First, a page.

Charlie Chaplin’s The Kid opens with a long shot of a hospital as a young woman (Edna Purviance) emerges carrying a baby. An intertitle says her sin is motherhood and an image of Christ bearing the cross is superimposed over her trek out into the harsh realities of burgeoning modernity. Forlorn and abandoned, the mother dumps the baby, soon to be found and adopted by The Tramp (Chaplin). While The Kid could easily be chalked-up as a sentimental father-son reconciliation narrative, Chaplin’s persistent interest in the juxtaposition of technology and tradition deepens the quality of the film’s convictions by complicating a conventional, melodramatic template.
Take how The Tramp erects a Rube Goldbergian nursery for the babe using a tea pot for a bottle, and hanging rags for a crib. The gag relates specifically to The Tramp’s meager conditions, but also works because the nursery actually works; the devices are functional and serve their purpose just as well as a consumerist tool would. Chaplin’s comedic sensibilities operate similarly, deriving their richness from the unusual (or cinematically unexplored) interactions of human bodies. The film earns early laughs from watching The Tramp scrub behind the ears of adopted son John (Jackie Coogan) with his handkerchief. There’s no punchline here, as the humor of the scene derives entirely from awkward facial expressions and tilts of the body as The Tramp figures out fathering on the fly. In a later bit, The Tramp mistakes the hand of a policeman to be that of a flirtatious housewife and is subsequently placed in a chokehold. The gag’s strength lies in Chaplin’s implicit exploration of thresholds between pleasure and pain—and if that sounds like a stretch, remember that the film opens with the promise to be “a picture with a smile and, perhaps, a tear.” Whether the tears will be of sorrow or joy isn’t so clear.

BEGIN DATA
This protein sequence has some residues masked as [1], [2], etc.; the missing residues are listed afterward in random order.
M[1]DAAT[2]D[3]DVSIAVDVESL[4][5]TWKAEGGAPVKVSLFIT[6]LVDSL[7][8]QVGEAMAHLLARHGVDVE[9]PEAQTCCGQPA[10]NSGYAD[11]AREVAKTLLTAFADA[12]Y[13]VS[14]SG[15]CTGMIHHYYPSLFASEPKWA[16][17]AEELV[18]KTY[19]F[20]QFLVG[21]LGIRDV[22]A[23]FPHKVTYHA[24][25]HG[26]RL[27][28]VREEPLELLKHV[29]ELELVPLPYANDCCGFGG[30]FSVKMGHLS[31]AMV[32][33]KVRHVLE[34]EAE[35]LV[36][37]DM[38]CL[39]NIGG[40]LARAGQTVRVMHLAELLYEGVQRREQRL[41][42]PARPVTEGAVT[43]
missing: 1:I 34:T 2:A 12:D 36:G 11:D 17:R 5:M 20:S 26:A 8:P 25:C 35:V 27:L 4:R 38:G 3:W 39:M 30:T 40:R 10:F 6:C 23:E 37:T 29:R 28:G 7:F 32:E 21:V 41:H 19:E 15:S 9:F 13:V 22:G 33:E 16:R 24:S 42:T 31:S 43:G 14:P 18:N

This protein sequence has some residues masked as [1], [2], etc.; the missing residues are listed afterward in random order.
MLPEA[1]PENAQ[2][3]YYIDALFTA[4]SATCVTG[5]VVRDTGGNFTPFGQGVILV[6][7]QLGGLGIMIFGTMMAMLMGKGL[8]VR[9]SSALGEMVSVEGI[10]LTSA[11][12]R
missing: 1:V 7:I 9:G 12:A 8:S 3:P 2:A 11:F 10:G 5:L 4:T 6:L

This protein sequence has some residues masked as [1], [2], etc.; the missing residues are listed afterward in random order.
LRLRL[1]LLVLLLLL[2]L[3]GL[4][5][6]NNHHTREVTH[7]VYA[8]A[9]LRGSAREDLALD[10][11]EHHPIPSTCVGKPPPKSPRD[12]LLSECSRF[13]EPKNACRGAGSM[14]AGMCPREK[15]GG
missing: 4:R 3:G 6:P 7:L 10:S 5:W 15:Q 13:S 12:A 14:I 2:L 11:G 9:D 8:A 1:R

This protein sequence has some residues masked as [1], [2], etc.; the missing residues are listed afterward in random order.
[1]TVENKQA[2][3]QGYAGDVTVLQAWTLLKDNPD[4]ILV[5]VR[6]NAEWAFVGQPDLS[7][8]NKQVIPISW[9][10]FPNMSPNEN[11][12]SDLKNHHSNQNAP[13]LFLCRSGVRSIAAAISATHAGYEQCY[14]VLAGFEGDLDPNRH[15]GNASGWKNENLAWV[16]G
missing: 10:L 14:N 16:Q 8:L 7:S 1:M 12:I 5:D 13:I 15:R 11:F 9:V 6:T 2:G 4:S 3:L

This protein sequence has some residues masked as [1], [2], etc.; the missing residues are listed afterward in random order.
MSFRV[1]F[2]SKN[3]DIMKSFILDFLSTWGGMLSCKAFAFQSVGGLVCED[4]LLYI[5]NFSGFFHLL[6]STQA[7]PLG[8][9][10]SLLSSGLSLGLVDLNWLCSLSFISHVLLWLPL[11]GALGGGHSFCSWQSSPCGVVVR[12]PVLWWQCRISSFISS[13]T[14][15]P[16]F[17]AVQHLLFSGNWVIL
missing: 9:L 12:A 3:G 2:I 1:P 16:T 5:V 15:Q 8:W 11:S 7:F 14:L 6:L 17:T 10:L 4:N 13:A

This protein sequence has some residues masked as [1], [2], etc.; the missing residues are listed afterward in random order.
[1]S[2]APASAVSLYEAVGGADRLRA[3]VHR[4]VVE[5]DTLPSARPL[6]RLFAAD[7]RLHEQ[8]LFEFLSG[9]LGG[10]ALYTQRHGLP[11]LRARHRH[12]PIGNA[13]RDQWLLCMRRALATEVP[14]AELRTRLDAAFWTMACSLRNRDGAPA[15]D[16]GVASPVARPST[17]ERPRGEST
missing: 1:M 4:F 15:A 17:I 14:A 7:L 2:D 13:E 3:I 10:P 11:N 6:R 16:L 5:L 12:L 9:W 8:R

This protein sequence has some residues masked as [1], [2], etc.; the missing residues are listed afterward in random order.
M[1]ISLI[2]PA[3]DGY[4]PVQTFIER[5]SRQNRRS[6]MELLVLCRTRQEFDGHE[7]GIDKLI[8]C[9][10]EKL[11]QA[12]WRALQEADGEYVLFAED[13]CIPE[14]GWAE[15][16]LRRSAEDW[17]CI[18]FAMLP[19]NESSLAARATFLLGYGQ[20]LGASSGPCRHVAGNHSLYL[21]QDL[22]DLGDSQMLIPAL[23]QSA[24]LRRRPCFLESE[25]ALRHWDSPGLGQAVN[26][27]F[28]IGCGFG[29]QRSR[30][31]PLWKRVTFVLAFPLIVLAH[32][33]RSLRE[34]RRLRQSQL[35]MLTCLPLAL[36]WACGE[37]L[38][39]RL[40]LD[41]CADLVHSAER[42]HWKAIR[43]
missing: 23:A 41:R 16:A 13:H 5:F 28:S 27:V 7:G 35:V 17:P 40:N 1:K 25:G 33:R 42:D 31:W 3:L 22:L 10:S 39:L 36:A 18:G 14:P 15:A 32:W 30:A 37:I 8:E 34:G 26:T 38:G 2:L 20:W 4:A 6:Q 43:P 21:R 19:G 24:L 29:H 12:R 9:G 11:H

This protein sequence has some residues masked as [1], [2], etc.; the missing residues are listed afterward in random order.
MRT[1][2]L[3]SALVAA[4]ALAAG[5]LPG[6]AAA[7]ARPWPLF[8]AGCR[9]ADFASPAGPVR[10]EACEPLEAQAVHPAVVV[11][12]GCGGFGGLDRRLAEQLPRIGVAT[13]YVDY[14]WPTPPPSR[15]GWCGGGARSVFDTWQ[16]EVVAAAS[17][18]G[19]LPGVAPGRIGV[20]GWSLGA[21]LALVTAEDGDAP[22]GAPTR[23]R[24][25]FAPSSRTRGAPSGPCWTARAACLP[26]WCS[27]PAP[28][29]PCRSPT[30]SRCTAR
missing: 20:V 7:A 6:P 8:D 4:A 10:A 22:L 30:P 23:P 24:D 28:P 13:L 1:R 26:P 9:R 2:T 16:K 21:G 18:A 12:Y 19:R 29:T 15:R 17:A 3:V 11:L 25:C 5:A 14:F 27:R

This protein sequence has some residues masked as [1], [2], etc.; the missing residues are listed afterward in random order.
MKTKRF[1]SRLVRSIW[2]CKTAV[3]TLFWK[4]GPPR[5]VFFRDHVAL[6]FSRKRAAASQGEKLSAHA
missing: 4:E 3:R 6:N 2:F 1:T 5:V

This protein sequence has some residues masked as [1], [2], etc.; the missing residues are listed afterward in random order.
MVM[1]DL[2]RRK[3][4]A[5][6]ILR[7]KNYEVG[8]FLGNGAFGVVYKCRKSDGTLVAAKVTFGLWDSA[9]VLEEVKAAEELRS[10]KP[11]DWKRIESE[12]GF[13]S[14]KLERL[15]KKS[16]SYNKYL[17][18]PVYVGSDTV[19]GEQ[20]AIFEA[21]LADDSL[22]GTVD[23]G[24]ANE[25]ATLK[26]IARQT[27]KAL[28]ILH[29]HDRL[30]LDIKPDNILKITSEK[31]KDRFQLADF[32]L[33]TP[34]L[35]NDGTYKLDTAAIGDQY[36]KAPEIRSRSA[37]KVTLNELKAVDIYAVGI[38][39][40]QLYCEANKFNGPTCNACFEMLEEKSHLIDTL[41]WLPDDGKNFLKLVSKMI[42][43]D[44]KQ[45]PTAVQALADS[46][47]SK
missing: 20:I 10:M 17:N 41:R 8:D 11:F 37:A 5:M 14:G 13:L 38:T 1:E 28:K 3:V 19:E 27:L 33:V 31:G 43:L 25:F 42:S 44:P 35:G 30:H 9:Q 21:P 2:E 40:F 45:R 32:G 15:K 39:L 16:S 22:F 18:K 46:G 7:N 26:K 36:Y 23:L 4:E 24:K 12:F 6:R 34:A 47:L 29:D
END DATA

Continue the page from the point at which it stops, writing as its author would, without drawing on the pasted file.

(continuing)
Throughout, the excesses of contemporary life present themselves in paradoxical ways. When serving breakfast, The Tramp dumps huge portions of indiscernible slop onto his and John’s plates, which gives visual emphasis to class-specific forms of affluence; the Tramp lacks more legitimated forms of wealth, but can still spoil his son according to his own means. The joke is repeated to similar effect in a later scene where the two eat large stacks of flapjacks. In this instance, little John has slaved away making the meal, while The Tramp lies in bed, smoking a cigarette and reading the funnies. If the domestic implications weren’t apparent enough, John hectors The Tramp to come and eat. It’s an odd suggestion, no doubt, that somehow the orphan boy is as much a surrogate wife for the asexual Tramp as a son, but no stranger than the moment much later when, after rescuing the boy from Child Services, The Tramp plants a kiss right on the boy’s lips.
Chaplin calls upon sentimentality to make sense of an evolving cityscape, where lines of houses provide not just places to eat and sleep, but new ways to move throughout a larger space. His interest in such arrangements climax once The Tramp is forced to crawl and scurry across rooftops to find the paddy wagon John’s been thrown into after being detained by an orphanage. Indeed, the trail across the roofs meets the car’s path along designated spaces of travel, demonstrating how wonderfully Chaplin intuits the implications of having the poor Tramp use his will power—and the city’s new design—to thwart the automobiled, unfeeling arm of government agencies.